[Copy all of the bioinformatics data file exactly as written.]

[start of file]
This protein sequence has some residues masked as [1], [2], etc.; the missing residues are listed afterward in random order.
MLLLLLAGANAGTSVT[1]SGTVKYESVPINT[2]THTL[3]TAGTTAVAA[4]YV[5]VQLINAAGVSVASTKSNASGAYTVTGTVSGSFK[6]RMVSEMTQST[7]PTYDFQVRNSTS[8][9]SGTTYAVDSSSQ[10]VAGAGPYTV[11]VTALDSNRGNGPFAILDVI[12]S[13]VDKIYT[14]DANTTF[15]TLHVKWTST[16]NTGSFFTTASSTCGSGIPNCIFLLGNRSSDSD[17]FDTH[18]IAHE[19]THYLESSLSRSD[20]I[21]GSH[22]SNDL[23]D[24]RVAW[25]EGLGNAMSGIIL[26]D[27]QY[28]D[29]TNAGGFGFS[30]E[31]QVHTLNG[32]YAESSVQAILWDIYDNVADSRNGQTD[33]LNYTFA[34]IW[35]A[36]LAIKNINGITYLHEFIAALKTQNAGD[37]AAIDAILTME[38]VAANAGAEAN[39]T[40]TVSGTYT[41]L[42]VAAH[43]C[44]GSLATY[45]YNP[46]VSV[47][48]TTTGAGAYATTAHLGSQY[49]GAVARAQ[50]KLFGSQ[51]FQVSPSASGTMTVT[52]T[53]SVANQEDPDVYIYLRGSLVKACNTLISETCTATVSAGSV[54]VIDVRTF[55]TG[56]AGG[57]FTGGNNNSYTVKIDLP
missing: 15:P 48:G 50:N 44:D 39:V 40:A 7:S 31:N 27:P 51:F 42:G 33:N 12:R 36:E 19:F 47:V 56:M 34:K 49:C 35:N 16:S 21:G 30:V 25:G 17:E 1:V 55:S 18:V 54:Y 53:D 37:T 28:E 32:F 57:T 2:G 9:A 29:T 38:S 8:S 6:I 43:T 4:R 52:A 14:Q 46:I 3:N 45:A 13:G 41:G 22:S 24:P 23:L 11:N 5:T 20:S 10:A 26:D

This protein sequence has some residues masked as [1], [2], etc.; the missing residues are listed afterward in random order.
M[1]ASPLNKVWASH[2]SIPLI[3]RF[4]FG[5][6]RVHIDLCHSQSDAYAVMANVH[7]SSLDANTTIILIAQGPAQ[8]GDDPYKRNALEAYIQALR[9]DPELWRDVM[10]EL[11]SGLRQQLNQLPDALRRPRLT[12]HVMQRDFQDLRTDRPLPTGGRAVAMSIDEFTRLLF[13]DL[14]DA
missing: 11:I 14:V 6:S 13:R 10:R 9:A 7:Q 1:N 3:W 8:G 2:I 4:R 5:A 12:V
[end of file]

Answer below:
This protein sequence has some residues masked as [1], [2], etc.; the missing residues are listed afterward in random order.
MLLLLLAGANAGTSVT[1]SGTVKYESVPINT[2]THTL[3]TAGTTAVAA[4]YV[5]VQLINAAGVSVASTKSNASGAYTVTGTVSGSFK[6]RMVSEMTQST[7]PTYDFQVRNSTS[8][9]SGTTYAVDSSSQ[10]VAGAGPYTV[11]VTALDSNRGNGPFAILDVI[12]S[13]VDKIYT[14]DANTTF[15]TLHVKWTST[16]NTGSFFTTASSTCGSGIPNCIFLLGNRSSDSD[17]FDTH[18]IAHE[19]THYLESSLSRSD[20]I[21]GSH[22]SNDL[23]D[24]RVAW[25]EGLGNAMSGIIL[26]D[27]QY[28]D[29]TNAGGFGFS[30]E[31]QVHTLNG[32]YAESSVQAILWDIYDNVADSRNGQTD[33]LNYTFA[34]IW[35]A[36]LAIKNINGITYLHEFIAALKTQNAGD[37]AAIDAILTME[38]VAANAGAEAN[39]T[40]TVSGTYT[41]L[42]VAAH[43]C[44]GSLATY[45]YNP[46]VSV[47][48]TTTGAGAYATTAHLGSQY[49]GAVARAQ[50]KLFGSQ[51]FQVSPSASGTMTVT[52]T[53]SVANQEDPDVYIYLRGSLVKACNTLISETCTATVSAGSV[54]VIDVRTF[55]TG[56]AGG[57]FTGGNNNSYTVKIDLP
missing: 15:P 48:G 50:N 44:D 39:V 40:A 7:S 31:N 27:P 51:F 42:G 33:N 12:R 36:E 19:F 47:V 56:M 34:K 49:C 35:N 16:S 21:G 30:V 25:G 17:E 1:V 55:S 18:V 54:Y 53:D 37:T 28:E 32:F 57:T 2:G 9:A 29:T 38:S 8:S 6:I 43:T 4:R 52:A 14:Q 46:I 3:N 45:A 13:G 41:G 22:S 24:P 23:L 11:N 5:T 20:S 10:A 26:D

This protein sequence has some residues masked as [1], [2], etc.; the missing residues are listed afterward in random order.
M[1]ASPLNKVWASH[2]SIPLI[3]RF[4]FG[5][6]RVHIDLCHSQSDAYAVMANVH[7]SSLDANTTIILIAQGPAQ[8]GDDPYKRNALEAYIQALR[9]DPELWRDVM[10]EL[11]SGLRQQLNQLPDALRRPRLT[12]HVMQRDFQDLRTDRPLPTGGRAVAMSIDEFTRLLF[13]DL[14]DA
missing: 11:I 14:V 6:S 13:R 10:R 9:A 7:Q 1:N 3:W 8:G 2:I 4:R 5:A 12:V